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Justice in Transition? : Transitional justice and its discontents in Uganda

Student thesis: Doctoral ThesisDoctor of Philosophy

This thesis explores the construction, implementation and experience of transitional justice at both the state-level in Uganda, and within the Acholi sub-region, the epicenter of the twenty-year war between the Government of Uganda and the Lord’s Resistance Army. It takes 2006 as its starting point, when peace talks began between both sides in Juba, southern Sudan. Conducted against the background of the ICC’s first ever arrest warrants for leading members of the LRA, these talks provided the empirical context for the major theoretical debates that dominated the nascent field of transitional justice. These included normative disagreements about the relationship between peace and justice and the relative merits of international versus indigenous approaches to justice. At Juba, an Agreement on Accountability and Reconciliation was signed and purported to address and resolve these dilemmas. To date however, we know remarkably little about the political and socio-legal dynamics and trajectory of transitional justice in Uganda since Juba. This thesis aims to bridge that gap, providing an in-depth, empirical study based on extensive fieldwork involving 106 semi-structured interviews, 25 focus group discussions and participant observation.

Two major dissonances are identified in the promotion, practice and experience of transitional justice in Uganda since 2006. The first highlights the dilemmas surrounding contemporary donor approaches to transitional justice in the absence of a substantive domestic political transition. The interaction of a technocratic and apolitical donor approach with a reactive, procrastinatory and occasionally opportunistic GoU approach, created a stasis which prevented the emergence of a transitional justice policy for Uganda. The second area of dissonance identified was between the ‘local’ as imagined in transitional justice narratives and the local as lived experience in post-conflict Acholiland. Rhetoric around particular ‘Acholi’ approaches to transitional justice, focusing on values of forgiveness and reconciliation, has obscured both the complexity of post-conflict local justice practices and the extent to which these processes and their outcomes were highly contingent on the wider, post-conflict socio-economic context, including poverty, physical and spiritual insecurity, and other quotidian strains. Finally, in its treatment of the northern Ugandan case, this thesis contributes to broader theoretical debates about how transitional justice is constructed and practiced, particularly in contexts where there has been no substantial political transition.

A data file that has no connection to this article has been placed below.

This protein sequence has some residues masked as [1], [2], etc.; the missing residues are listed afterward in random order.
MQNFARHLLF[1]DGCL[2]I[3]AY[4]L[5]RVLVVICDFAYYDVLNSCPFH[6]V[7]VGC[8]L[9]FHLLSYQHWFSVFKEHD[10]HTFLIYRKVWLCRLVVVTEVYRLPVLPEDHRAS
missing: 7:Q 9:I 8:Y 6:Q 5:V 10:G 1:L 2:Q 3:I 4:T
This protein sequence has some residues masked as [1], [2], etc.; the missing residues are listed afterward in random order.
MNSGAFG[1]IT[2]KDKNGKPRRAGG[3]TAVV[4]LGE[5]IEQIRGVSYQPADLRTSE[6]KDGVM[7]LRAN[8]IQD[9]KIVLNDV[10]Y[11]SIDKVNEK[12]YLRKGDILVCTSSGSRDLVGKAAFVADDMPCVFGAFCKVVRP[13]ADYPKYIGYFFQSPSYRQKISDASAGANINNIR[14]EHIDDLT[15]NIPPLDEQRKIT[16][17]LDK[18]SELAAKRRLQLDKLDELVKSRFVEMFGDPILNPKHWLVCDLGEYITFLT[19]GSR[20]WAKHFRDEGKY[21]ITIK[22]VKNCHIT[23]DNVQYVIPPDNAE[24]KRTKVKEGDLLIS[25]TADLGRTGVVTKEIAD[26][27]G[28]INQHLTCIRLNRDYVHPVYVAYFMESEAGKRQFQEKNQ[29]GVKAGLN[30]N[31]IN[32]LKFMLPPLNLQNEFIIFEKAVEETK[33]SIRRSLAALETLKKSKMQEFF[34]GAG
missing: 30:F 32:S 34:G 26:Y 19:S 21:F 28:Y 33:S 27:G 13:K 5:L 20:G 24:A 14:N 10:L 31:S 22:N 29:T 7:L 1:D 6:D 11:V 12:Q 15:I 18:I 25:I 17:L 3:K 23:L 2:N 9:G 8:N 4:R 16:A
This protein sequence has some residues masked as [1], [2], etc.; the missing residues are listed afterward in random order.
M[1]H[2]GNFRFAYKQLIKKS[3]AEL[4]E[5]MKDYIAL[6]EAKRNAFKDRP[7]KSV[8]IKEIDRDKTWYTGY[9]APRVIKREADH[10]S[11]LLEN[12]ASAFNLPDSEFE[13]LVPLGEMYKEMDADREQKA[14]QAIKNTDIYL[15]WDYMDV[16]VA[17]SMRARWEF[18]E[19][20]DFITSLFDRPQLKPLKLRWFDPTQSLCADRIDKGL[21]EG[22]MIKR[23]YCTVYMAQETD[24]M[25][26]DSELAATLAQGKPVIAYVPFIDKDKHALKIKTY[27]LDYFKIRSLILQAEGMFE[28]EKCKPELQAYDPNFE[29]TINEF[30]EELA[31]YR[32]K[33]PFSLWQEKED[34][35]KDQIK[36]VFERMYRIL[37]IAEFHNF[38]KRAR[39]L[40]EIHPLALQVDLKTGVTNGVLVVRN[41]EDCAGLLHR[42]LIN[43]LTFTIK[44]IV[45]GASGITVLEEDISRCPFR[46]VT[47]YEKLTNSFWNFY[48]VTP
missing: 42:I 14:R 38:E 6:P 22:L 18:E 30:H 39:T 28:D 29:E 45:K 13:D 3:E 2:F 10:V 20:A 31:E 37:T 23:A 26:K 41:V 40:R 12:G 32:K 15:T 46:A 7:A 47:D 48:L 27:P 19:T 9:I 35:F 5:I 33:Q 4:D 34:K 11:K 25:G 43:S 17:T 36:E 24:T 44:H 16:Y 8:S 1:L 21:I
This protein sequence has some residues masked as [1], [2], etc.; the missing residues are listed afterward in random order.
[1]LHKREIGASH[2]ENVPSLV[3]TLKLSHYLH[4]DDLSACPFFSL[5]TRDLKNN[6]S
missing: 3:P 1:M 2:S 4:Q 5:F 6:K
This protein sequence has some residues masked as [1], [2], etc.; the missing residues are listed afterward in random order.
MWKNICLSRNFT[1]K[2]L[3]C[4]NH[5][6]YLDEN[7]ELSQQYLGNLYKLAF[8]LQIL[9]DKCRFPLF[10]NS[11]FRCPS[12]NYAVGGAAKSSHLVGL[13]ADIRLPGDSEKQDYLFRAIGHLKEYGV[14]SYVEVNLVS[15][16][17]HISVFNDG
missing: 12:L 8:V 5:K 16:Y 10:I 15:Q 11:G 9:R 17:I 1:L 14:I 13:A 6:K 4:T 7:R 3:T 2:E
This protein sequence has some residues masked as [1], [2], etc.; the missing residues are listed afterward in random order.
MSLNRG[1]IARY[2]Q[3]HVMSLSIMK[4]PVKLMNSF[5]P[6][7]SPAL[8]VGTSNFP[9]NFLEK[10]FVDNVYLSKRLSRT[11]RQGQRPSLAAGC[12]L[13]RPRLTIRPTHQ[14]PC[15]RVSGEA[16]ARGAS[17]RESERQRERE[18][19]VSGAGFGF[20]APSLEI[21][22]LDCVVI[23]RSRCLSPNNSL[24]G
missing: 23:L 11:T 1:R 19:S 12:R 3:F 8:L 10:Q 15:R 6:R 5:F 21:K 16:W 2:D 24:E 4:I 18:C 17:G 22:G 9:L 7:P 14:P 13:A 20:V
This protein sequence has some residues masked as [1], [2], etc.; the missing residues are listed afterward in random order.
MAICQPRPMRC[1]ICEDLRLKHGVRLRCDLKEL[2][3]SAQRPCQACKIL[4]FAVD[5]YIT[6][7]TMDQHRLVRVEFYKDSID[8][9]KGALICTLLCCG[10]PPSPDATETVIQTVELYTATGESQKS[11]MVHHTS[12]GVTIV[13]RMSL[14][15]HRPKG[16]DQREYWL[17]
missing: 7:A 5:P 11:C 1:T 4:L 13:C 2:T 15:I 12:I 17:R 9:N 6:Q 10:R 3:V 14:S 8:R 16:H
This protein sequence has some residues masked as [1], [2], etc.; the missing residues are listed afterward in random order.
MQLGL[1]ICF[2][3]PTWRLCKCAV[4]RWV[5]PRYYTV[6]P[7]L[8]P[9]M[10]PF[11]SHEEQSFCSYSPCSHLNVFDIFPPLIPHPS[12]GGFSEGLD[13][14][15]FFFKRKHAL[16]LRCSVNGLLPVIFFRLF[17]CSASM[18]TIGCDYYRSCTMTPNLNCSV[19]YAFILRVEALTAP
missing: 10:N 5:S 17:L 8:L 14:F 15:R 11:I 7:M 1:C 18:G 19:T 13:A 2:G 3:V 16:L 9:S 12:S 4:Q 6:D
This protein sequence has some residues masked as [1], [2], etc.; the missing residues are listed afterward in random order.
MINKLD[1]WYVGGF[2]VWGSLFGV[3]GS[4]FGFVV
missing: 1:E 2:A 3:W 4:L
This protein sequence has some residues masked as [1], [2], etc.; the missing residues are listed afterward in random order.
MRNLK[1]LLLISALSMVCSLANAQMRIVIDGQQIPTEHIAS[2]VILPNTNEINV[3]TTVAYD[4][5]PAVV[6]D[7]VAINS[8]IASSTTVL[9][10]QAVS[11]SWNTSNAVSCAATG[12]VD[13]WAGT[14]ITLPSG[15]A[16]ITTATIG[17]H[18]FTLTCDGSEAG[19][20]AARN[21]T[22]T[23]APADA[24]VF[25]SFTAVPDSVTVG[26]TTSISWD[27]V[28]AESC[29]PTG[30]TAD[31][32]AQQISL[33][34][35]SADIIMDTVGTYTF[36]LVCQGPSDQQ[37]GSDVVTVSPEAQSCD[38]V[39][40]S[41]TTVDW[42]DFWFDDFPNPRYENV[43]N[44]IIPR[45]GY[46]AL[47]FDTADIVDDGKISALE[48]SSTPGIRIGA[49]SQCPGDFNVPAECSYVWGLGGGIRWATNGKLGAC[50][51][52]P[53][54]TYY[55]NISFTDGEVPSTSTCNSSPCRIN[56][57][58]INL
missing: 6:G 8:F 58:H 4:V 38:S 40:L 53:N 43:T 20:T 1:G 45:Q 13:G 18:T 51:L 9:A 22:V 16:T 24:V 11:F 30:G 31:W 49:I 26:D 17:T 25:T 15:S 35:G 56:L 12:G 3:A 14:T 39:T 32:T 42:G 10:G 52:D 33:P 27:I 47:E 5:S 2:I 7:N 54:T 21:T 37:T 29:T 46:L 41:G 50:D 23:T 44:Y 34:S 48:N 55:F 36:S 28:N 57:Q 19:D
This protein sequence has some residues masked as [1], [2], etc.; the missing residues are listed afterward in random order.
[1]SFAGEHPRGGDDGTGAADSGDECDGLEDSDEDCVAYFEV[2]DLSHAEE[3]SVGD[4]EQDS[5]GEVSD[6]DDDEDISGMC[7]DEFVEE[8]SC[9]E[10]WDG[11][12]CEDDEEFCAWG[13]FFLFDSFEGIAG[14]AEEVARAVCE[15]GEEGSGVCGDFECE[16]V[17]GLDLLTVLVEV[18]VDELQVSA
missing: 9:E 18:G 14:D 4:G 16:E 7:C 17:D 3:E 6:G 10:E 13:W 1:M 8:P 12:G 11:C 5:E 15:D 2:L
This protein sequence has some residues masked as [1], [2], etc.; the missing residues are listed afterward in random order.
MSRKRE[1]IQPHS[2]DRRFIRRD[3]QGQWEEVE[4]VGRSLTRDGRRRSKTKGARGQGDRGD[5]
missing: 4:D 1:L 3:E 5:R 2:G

Original languageEnglish
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Award date2016

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